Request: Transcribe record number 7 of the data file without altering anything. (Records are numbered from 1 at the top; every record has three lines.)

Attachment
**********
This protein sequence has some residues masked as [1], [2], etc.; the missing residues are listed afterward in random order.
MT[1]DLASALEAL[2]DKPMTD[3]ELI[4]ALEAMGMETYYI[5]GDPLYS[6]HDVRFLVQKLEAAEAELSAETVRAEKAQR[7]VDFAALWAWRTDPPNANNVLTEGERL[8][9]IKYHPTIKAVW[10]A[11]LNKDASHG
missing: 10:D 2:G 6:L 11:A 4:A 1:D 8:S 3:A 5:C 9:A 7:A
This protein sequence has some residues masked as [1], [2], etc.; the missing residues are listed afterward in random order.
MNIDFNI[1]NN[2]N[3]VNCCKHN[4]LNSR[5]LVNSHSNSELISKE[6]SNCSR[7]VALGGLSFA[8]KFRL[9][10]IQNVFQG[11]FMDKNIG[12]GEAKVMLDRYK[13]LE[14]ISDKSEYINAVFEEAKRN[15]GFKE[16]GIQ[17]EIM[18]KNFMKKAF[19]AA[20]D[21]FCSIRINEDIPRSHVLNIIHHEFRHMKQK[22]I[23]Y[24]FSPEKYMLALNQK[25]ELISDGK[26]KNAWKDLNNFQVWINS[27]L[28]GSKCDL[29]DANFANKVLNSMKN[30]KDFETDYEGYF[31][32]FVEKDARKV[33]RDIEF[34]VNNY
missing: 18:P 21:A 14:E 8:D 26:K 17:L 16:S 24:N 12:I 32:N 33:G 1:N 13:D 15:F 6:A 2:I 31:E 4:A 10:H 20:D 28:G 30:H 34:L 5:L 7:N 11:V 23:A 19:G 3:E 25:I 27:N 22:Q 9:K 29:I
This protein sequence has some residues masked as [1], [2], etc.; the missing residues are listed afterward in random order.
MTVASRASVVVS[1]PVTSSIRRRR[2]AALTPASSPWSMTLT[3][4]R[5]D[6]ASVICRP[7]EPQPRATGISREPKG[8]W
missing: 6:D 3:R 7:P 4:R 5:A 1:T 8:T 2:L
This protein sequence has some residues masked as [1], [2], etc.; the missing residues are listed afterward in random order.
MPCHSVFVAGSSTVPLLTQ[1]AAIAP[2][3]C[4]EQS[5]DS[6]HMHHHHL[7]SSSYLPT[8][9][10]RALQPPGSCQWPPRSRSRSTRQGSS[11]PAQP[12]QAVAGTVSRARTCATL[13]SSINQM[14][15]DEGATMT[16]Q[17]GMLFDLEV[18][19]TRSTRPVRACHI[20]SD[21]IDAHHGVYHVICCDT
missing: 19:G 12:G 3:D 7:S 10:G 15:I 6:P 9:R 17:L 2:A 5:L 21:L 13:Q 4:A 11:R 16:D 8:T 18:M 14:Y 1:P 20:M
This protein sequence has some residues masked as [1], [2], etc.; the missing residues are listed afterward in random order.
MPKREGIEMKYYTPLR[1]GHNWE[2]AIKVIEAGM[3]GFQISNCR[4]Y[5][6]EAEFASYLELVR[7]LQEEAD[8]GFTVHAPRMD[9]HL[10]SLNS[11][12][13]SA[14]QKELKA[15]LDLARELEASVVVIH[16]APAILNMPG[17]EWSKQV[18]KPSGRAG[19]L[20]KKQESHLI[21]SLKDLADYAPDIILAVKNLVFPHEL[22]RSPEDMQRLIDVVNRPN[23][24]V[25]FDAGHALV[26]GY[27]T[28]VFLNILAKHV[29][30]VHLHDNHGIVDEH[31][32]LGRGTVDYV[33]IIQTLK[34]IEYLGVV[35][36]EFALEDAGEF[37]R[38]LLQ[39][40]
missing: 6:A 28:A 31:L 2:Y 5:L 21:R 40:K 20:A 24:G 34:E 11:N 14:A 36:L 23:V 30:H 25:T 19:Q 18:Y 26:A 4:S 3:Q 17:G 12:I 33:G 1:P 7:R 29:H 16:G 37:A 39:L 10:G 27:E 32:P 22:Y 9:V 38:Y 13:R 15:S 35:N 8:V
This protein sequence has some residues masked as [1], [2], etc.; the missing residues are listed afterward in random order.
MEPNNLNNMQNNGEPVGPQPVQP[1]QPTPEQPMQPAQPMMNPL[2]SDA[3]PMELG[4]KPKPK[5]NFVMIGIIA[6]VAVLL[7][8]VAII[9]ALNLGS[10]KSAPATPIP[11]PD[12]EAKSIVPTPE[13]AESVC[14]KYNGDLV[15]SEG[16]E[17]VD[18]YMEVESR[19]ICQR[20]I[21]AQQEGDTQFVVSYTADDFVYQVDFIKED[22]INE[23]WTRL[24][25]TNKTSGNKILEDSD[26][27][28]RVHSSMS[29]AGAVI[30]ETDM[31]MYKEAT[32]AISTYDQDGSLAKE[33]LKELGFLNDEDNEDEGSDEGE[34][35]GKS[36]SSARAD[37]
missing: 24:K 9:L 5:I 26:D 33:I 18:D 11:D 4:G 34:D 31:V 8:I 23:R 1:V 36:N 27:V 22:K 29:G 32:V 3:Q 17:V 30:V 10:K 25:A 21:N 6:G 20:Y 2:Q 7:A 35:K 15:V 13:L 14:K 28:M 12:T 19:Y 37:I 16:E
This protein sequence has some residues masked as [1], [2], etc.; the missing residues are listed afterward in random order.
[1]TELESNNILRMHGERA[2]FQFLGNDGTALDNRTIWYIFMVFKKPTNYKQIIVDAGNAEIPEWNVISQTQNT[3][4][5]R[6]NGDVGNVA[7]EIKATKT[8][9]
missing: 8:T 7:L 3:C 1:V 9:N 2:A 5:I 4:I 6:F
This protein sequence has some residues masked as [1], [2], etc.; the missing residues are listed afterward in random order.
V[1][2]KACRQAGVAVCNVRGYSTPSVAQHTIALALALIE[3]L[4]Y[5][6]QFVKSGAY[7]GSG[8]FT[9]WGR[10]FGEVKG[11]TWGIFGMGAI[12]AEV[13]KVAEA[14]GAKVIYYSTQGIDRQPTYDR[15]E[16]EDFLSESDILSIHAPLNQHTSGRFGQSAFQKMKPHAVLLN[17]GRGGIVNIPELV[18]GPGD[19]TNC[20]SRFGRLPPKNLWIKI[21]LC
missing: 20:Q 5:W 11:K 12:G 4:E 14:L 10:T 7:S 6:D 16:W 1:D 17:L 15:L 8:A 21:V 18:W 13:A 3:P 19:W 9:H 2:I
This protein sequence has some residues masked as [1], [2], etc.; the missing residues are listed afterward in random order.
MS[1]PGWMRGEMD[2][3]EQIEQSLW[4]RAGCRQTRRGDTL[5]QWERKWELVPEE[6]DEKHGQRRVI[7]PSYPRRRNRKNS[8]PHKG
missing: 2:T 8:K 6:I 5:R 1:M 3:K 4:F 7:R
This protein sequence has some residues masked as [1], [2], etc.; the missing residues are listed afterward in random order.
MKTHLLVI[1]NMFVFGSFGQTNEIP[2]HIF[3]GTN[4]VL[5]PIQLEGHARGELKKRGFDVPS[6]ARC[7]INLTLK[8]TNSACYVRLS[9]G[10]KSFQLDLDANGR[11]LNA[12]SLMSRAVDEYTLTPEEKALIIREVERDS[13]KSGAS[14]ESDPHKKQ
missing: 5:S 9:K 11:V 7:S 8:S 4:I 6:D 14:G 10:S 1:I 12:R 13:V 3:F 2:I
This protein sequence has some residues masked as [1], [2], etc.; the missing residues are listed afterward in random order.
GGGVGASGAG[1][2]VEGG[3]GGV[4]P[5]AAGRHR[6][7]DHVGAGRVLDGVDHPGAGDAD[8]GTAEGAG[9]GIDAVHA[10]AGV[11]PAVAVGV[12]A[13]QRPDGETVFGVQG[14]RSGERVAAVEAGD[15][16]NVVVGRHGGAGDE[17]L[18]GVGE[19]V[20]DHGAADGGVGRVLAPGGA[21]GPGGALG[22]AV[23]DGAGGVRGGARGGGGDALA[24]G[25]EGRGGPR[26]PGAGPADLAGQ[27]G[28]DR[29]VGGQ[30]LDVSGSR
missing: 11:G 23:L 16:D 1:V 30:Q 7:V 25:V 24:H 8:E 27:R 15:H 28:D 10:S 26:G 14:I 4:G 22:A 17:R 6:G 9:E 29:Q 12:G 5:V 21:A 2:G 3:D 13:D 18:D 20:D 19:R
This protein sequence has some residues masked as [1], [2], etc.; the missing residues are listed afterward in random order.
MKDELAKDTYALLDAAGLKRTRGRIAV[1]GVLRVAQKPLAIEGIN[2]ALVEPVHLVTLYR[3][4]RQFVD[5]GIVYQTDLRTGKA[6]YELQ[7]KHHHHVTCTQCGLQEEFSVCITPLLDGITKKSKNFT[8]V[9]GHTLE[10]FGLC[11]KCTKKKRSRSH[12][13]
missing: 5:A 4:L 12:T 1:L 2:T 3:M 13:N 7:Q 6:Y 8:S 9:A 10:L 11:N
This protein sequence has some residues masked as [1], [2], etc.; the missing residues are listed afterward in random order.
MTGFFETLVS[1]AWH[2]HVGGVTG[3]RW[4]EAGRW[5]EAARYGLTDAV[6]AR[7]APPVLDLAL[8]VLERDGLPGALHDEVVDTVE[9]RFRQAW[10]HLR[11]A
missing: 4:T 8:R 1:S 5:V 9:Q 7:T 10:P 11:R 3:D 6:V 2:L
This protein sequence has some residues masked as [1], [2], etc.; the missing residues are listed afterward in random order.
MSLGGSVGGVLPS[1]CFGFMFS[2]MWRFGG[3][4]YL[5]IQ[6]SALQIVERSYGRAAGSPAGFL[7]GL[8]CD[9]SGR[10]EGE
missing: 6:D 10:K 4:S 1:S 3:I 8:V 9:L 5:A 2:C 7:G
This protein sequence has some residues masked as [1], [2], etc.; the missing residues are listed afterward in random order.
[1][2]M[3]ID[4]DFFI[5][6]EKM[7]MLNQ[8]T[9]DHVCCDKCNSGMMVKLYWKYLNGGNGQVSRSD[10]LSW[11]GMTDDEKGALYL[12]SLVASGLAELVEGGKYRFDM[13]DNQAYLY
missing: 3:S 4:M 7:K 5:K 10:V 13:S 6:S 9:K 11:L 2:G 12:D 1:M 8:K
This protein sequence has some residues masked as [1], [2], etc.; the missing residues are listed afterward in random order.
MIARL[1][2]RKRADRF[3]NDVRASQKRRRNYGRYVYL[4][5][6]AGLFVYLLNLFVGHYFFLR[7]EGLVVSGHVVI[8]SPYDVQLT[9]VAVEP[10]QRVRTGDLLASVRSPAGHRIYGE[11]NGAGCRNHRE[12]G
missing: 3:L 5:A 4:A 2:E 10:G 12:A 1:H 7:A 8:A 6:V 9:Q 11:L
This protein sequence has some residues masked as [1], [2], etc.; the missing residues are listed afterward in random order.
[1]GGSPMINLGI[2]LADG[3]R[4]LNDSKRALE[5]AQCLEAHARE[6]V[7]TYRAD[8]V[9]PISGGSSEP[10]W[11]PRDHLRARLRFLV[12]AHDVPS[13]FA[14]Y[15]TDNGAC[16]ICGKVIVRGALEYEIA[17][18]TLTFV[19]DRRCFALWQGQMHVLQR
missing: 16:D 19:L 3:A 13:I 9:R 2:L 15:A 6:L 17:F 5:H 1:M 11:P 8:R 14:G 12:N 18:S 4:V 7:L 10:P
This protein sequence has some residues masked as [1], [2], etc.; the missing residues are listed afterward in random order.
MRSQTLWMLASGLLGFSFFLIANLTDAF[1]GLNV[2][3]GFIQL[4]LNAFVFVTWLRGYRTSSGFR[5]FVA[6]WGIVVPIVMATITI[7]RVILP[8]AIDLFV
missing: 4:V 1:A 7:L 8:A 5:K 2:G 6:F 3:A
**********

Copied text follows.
This protein sequence has some residues masked as [1], [2], etc.; the missing residues are listed afterward in random order.
[1]TELESNNILRMHGERA[2]FQFLGNDGTALDNRTIWYIFMVFKKPTNYKQIIVDAGNAEIPEWNVISQTQNT[3][4][5]R[6]NGDVGNVA[7]EIKATKT[8][9]
missing: 8:T 7:L 3:C 1:V 9:N 2:A 5:I 4:I 6:F